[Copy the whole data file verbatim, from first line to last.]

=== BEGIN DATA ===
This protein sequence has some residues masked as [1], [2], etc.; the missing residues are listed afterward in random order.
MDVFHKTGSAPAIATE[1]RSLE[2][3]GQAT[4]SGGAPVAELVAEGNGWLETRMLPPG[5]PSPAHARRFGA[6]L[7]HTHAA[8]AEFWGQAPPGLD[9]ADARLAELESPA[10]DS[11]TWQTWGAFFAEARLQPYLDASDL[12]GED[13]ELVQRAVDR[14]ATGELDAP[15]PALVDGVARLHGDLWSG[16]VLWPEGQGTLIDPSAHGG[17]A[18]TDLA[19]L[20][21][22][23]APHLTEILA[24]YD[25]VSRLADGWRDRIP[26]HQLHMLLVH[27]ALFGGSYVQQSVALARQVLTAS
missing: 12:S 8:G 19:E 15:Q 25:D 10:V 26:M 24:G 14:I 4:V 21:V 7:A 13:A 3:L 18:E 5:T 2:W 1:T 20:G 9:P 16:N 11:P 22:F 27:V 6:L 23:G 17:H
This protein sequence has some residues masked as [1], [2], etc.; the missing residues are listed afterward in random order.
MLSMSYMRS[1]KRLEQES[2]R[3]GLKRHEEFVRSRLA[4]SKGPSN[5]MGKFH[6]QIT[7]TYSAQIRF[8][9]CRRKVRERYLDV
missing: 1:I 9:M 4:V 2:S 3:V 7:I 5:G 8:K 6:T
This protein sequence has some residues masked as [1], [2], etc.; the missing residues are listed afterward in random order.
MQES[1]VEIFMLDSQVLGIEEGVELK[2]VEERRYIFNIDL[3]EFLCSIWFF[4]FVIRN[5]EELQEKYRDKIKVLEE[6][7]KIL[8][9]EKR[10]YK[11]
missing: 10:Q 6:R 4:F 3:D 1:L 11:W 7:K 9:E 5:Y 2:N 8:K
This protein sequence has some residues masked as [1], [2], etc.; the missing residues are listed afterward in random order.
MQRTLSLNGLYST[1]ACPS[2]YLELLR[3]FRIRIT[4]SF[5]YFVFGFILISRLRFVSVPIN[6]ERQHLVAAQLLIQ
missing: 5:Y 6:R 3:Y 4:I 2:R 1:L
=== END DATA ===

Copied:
This protein sequence has some residues masked as [1], [2], etc.; the missing residues are listed afterward in random order.
MDVFHKTGSAPAIATE[1]RSLE[2][3]GQAT[4]SGGAPVAELVAEGNGWLETRMLPPG[5]PSPAHARRFGA[6]L[7]HTHAA[8]AEFWGQAPPGLD[9]ADARLAELESPA[10]DS[11]TWQTWGAFFAEARLQPYLDASDL[12]GED[13]ELVQRAVDR[14]ATGELDAP[15]PALVDGVARLHGDLWSG[16]VLWPEGQGTLIDPSAHGG[17]A[18]TDLA[19]L[20][21][22][23]APHLTEILA[24]YD[25]VSRLADGWRDRIP[26]HQLHMLLVH[27]ALFGGSYVQQSVALARQVLTAS
missing: 12:S 8:G 19:E 15:Q 25:D 10:V 26:M 24:G 14:I 4:V 21:V 7:A 13:A 3:L 18:E 5:T 2:W 1:T 20:G 9:P 16:N 11:P 22:F 27:V 6:L 23:G 17:H
This protein sequence has some residues masked as [1], [2], etc.; the missing residues are listed afterward in random order.
MLSMSYMRS[1]KRLEQES[2]R[3]GLKRHEEFVRSRLA[4]SKGPSN[5]MGKFH[6]QIT[7]TYSAQIRF[8][9]CRRKVRERYLDV
missing: 1:I 9:M 4:V 2:S 3:V 7:I 5:G 8:K 6:T
This protein sequence has some residues masked as [1], [2], etc.; the missing residues are listed afterward in random order.
MQES[1]VEIFMLDSQVLGIEEGVELK[2]VEERRYIFNIDL[3]EFLCSIWFF[4]FVIRN[5]EELQEKYRDKIKVLEE[6][7]KIL[8][9]EKR[10]YK[11]
missing: 10:Q 6:R 4:F 3:D 1:L 11:W 7:K 9:E 5:Y 2:N 8:K
This protein sequence has some residues masked as [1], [2], etc.; the missing residues are listed afterward in random order.
MQRTLSLNGLYST[1]ACPS[2]YLELLR[3]FRIRIT[4]SF[5]YFVFGFILISRLRFVSVPIN[6]ERQHLVAAQLLIQ
missing: 5:Y 6:R 3:Y 4:I 2:R 1:L